The atom selection options are organized as either a selection based on a "string" property of an atom, such as the atom type (e.g. CH), or a "number" property such as the atom charge described above.
Whether you use HyperChem's many internal features or build a live link with your other chemistry programs, the benefit of working with HyperChem Release 7 is that you are free to focus on the things that you do best. HyperChem does the rest.
What Was New in HyperChem 7.0 and 7.5
Density Functional Package
Density Functional Theory (DFT) has been added as a basic computational engine to complement Molecular Mechanics, Semi-Empirical Quantum Mechanics and Ab Initio Quantum Mechanics. This new computational method comes with full capabilities including first and second derivatives so that all the capabilities of other earlier engines are also available with DFT. These include geometry optimization, infrared and optical spectra, molecular dynamics, Monte Carlo, etc.
A full complement of exchange and correlation functions is available, including eight exchange functionals and eight correlation functionals that can be combined in any fashion. Also included are four combinations or hybrid functions, such as the popular B3-LYP or Becke-97 methods. A choice of various integration grids, controlling the method’s accuracy, is available to the user.
Charmm Protein Simulations
The Bio force field in HyperChem represents a version of the Chemistry at Harvard using Molecular Mechanics (Charmm) force field. Release 7.5 of HyperChem updated this force field with new functional terms and new parameters to represent the latest science from the Charmm community.
The new parameter sets for Charmm-19 represent new parameters for the bio force field of earlier versions of HyperChem, but parameter sets
Typed Neglect of Differential Overlap (TNDO)
The Typed Neglect of Differential Overlap method is a new semi-empirical method that merges ideas from molecular mechanics and semi-empirical quantum mechanics. It is designed as a generic semi-empirical method capable of high accuracy when combined with the appropriate parameters. It uses the molecular mechanics idea of atom “typing” to describe the chemical environment of an atom in a molecule with different types being given different parameters. This is the key idea that gives molecular mechanics its validity and accuracy in the absence of any quantum mechanical capability. TNDO combines atom typing a basic quantum mechanical method and allows a rapid semi-empirical method to offer reliable results. The deficiency is the need to develop parameter sets for different types (different classes of molecules) as in molecular mechanics.
HyperChem 7.5 included a first step in this parameter generation but considerable research effort on the part of Hypercube, Inc., HyperChem users, and the general research community is needed to have parameter sets that cover a wide range of chemical situations. Hypercube’s web site will collect these parameter sets.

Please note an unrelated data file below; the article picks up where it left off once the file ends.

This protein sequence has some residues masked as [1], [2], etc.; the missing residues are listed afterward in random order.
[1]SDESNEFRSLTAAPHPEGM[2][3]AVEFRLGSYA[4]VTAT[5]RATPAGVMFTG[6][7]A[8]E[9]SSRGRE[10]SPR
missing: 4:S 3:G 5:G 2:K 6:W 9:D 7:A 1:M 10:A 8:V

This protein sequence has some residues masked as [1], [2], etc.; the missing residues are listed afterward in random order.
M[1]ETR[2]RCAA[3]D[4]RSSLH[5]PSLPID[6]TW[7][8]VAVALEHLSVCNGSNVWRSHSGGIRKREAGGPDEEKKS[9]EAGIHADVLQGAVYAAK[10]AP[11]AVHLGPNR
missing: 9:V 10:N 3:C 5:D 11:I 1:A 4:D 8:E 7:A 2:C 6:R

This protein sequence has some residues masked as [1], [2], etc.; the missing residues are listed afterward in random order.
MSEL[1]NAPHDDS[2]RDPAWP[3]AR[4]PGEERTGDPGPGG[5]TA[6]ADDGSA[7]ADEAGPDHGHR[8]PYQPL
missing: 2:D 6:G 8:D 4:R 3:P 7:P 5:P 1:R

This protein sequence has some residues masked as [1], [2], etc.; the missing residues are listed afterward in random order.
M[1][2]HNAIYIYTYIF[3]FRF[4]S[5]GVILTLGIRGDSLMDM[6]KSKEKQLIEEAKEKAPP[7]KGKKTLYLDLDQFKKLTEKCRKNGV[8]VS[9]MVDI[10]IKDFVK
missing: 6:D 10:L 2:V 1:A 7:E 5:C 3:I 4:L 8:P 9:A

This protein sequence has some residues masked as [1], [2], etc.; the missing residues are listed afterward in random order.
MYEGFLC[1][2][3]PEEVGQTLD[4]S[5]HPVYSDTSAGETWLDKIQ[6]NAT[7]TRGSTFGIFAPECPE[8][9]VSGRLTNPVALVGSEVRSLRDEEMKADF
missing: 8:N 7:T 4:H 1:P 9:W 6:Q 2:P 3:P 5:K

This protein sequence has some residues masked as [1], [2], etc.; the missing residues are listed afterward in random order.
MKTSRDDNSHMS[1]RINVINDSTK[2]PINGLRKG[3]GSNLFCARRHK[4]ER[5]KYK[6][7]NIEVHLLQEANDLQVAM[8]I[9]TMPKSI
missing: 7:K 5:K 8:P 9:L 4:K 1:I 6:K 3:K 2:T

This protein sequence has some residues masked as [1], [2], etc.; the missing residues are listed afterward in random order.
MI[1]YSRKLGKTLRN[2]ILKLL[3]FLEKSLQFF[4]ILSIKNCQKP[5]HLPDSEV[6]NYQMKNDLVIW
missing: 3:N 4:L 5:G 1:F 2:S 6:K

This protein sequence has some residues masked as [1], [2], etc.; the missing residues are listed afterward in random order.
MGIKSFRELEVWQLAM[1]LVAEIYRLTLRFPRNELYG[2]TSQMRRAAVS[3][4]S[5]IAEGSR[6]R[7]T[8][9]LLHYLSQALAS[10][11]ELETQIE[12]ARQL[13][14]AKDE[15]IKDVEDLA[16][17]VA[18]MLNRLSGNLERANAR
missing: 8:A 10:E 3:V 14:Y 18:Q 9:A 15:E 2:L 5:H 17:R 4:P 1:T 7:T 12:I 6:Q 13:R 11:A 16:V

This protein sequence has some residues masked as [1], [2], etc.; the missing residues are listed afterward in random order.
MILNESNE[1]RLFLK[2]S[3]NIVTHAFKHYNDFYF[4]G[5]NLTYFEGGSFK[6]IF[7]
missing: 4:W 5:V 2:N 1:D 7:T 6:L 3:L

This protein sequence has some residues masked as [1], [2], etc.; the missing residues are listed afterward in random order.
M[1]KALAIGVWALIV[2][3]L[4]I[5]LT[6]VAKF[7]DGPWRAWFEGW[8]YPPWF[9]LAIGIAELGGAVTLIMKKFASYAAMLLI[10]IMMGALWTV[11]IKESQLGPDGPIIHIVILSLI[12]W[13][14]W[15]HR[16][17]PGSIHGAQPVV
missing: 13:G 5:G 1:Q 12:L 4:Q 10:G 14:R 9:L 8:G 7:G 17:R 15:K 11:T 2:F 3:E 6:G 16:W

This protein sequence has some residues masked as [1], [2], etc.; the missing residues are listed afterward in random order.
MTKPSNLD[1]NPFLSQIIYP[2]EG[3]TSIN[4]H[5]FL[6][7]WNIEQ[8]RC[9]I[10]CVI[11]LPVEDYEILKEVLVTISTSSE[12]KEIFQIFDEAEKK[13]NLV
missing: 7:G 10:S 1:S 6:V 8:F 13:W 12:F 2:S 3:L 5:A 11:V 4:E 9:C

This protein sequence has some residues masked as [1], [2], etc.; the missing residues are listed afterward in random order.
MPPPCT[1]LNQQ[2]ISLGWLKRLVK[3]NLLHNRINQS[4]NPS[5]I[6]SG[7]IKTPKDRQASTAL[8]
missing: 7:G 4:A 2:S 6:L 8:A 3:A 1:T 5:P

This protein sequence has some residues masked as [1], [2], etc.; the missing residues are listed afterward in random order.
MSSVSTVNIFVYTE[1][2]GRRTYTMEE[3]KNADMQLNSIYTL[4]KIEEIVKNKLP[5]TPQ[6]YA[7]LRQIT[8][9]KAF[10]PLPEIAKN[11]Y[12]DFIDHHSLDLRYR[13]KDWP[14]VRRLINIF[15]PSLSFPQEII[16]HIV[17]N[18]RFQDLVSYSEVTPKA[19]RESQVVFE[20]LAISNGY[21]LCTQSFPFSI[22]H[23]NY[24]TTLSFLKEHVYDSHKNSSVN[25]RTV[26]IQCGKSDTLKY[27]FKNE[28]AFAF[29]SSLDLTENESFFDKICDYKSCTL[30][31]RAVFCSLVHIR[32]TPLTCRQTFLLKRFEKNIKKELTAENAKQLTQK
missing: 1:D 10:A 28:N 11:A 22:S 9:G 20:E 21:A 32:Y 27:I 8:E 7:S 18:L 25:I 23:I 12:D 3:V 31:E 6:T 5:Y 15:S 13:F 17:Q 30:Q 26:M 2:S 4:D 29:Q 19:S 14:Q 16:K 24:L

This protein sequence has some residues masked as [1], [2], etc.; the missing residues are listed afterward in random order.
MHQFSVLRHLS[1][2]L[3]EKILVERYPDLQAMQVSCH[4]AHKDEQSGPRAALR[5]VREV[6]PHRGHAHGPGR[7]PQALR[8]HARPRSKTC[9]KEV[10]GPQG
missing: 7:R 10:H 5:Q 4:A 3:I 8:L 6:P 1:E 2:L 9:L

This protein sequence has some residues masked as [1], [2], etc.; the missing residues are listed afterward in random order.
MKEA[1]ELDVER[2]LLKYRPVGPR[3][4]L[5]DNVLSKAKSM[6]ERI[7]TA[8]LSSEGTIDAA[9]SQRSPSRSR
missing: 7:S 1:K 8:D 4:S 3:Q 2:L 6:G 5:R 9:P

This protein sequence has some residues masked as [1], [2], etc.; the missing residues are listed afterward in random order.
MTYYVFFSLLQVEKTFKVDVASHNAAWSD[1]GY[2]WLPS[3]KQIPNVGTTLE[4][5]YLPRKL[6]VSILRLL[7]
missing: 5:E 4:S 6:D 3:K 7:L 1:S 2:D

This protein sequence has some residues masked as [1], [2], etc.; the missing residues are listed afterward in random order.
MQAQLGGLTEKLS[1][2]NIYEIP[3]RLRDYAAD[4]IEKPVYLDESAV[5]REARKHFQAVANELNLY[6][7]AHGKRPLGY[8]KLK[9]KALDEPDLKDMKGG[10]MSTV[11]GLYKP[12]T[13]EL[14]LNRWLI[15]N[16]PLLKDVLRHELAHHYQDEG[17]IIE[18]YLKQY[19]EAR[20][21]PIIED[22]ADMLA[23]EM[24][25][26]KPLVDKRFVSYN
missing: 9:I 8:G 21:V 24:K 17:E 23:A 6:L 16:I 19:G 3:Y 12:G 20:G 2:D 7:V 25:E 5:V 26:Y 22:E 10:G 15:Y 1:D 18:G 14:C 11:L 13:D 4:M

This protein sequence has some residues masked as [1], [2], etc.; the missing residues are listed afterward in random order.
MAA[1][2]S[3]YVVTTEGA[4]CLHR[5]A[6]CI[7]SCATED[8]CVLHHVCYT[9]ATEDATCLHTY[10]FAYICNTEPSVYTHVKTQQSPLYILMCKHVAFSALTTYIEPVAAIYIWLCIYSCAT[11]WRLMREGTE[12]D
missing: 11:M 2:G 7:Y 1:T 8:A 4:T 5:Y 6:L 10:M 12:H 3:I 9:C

Molecules in Magnetic Fields
It is now possible to explore the structure and reactivity of molecular systems in a uniform magnetic field. HyperChem 6 added an optional external electric field to the workspace and HyperChem 7.5 added an optional external magnetic field. The effect of magnetic fields is relatively unknown but this feature allows interactive exploration of how magnetic fields affect chemical behavior.
Two terms in the Hamiltonian are included. The first is the interaction of the magnetic field with the orbital angular momentum of electrons and the second is the Zeeman interaction of the magnetic field with the electrons’ spin. This later term is only present with open-shell systems or calculations that use the Unrestricted Hartree-Fock calculations.
Optimization of the Geometry of Excited States
A new optimization method, Conjugate Directions, has been added. This method allows geometry optimization using only energies without the necessity of computing gradients (first derivatives). This opens up the possibility of optimizing structures for a number of new situations. In particular, any state of a Configuration Interaction calculation can be optimized. These include excited states for the first time.
Optimization of MP2 Correlated Geometries
A relatively accurate and relatively simple way of including electron correlation in ab initio calculations is Moller-Plesset second-order perturbation theory (MP2). Previously, HyperChem users could calculate MP2 energies only but now, using the Conjugate Directions optimizer mentioned above, they can calculate the optimized geometry of a structure using MP2 theory.
New Rendering of Aromatic Rings
While HyperChem is fundamentally a molecular modeling program, not a drawing program, it is convenient to have available the ability to easily create annotations of molecular structures and drawings that one can use in presentations. A principal deficiency in this regard has been the lack of a “pretty picture” of aromatic rings since HyperChem represents these with dotted lines, as is convenient for most situations where one is fundamentally interested in modeling not drawing. With HyperChem 7.5, it was made possible to represent aromatic rings as a more conventional ring with a circle in the middle of it, rather than a ring with dotted bonds.